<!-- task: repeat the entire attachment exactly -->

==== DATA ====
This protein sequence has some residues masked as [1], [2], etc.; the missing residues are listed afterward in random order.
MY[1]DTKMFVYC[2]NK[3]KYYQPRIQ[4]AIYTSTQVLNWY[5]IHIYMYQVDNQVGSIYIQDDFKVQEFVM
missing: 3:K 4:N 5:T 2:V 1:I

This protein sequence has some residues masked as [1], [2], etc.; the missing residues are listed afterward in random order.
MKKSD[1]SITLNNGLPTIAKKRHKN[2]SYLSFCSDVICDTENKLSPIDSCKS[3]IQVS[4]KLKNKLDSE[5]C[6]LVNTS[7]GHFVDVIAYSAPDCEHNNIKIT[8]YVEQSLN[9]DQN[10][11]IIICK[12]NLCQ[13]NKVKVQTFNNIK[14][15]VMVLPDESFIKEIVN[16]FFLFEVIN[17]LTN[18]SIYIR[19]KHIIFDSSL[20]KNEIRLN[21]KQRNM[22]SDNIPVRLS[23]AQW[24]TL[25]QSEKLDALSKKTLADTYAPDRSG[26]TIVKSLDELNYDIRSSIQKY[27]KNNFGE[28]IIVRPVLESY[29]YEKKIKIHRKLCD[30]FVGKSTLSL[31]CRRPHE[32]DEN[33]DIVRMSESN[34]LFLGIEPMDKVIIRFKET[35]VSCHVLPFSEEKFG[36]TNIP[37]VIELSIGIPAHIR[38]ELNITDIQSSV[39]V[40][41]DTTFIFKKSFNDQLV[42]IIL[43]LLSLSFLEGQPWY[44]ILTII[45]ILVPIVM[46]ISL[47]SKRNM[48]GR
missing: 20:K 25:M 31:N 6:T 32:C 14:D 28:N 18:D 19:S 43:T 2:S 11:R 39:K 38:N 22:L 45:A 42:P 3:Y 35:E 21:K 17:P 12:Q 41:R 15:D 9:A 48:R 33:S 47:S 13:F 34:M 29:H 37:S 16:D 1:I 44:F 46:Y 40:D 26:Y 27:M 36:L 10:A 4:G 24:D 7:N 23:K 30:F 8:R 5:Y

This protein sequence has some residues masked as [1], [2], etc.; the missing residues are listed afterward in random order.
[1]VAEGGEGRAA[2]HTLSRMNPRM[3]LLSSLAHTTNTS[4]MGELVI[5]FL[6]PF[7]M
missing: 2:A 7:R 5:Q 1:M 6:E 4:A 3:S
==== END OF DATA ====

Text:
This protein sequence has some residues masked as [1], [2], etc.; the missing residues are listed afterward in random order.
MY[1]DTKMFVYC[2]NK[3]KYYQPRIQ[4]AIYTSTQVLNWY[5]IHIYMYQVDNQVGSIYIQDDFKVQEFVM
missing: 3:K 4:N 5:T 2:V 1:I

This protein sequence has some residues masked as [1], [2], etc.; the missing residues are listed afterward in random order.
MKKSD[1]SITLNNGLPTIAKKRHKN[2]SYLSFCSDVICDTENKLSPIDSCKS[3]IQVS[4]KLKNKLDSE[5]C[6]LVNTS[7]GHFVDVIAYSAPDCEHNNIKIT[8]YVEQSLN[9]DQN[10][11]IIICK[12]NLCQ[13]NKVKVQTFNNIK[14][15]VMVLPDESFIKEIVN[16]FFLFEVIN[17]LTN[18]SIYIR[19]KHIIFDSSL[20]KNEIRLN[21]KQRNM[22]SDNIPVRLS[23]AQW[24]TL[25]QSEKLDALSKKTLADTYAPDRSG[26]TIVKSLDELNYDIRSSIQKY[27]KNNFGE[28]IIVRPVLESY[29]YEKKIKIHRKLCD[30]FVGKSTLSL[31]CRRPHE[32]DEN[33]DIVRMSESN[34]LFLGIEPMDKVIIRFKET[35]VSCHVLPFSEEKFG[36]TNIP[37]VIELSIGIPAHIR[38]ELNITDIQSSV[39]V[40][41]DTTFIFKKSFNDQLV[42]IIL[43]LLSLSFLEGQPWY[44]ILTII[45]ILVPIVM[46]ISL[47]SKRNM[48]GR
missing: 20:K 25:M 31:N 6:T 32:C 14:D 28:N 18:D 19:S 43:T 2:S 11:R 39:K 38:N 22:L 45:A 42:P 3:Y 35:E 21:K 17:P 12:Q 41:R 15:D 9:A 48:R 33:S 47:S 13:F 34:M 29:H 37:S 16:D 1:I 44:F 46:Y 40:D 26:Y 27:M 36:L 10:A 4:G 24:D 7:N 23:K 30:F 8:R 5:Y

This protein sequence has some residues masked as [1], [2], etc.; the missing residues are listed afterward in random order.
[1]VAEGGEGRAA[2]HTLSRMNPRM[3]LLSSLAHTTNTS[4]MGELVI[5]FL[6]PF[7]M
missing: 2:A 7:R 5:Q 1:M 6:E 4:A 3:S